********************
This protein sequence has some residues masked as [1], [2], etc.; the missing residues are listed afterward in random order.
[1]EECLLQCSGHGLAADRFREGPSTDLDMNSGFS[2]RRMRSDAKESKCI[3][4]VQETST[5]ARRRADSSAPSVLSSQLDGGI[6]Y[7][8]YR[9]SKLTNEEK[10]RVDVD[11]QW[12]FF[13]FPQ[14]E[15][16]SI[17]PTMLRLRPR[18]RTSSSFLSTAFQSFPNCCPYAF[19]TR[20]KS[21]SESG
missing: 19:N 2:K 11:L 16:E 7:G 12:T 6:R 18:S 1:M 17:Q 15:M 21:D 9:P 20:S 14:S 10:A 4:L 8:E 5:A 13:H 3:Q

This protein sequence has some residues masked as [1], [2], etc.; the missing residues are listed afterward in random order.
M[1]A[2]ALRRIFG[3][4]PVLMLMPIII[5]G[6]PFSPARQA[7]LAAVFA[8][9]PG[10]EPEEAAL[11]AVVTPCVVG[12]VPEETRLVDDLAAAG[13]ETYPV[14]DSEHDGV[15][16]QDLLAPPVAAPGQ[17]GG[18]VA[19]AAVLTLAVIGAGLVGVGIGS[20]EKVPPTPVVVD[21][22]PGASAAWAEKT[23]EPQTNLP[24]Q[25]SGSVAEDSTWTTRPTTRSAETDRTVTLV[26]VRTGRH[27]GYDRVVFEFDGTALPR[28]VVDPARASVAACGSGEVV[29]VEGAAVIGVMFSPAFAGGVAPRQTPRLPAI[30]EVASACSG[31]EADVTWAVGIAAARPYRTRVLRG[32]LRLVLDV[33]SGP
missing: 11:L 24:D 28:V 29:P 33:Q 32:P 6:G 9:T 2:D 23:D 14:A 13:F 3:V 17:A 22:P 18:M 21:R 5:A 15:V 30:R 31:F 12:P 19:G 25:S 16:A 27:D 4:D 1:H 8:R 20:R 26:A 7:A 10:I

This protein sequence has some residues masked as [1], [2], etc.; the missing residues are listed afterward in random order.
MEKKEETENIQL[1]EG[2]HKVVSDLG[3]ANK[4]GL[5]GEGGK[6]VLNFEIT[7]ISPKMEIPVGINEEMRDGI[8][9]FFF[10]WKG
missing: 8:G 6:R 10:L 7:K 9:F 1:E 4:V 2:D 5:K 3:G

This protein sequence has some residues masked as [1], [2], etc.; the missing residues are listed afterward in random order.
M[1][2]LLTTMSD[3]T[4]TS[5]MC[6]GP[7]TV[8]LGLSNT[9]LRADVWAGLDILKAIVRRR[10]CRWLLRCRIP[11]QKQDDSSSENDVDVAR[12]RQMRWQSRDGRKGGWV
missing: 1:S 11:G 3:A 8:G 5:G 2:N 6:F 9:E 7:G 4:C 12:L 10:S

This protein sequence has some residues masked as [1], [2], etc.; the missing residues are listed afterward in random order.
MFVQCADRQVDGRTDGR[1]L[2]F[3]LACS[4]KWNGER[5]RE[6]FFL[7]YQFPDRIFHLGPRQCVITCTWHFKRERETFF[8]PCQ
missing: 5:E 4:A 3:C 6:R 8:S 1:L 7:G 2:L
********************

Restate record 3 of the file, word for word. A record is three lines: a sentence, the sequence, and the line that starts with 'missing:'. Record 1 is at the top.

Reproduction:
This protein sequence has some residues masked as [1], [2], etc.; the missing residues are listed afterward in random order.
MEKKEETENIQL[1]EG[2]HKVVSDLG[3]ANK[4]GL[5]GEGGK[6]VLNFEIT[7]ISPKMEIPVGINEEMRDGI[8][9]FFF[10]WKG
missing: 8:G 6:R 10:L 7:K 9:F 1:E 4:V 2:D 5:K 3:G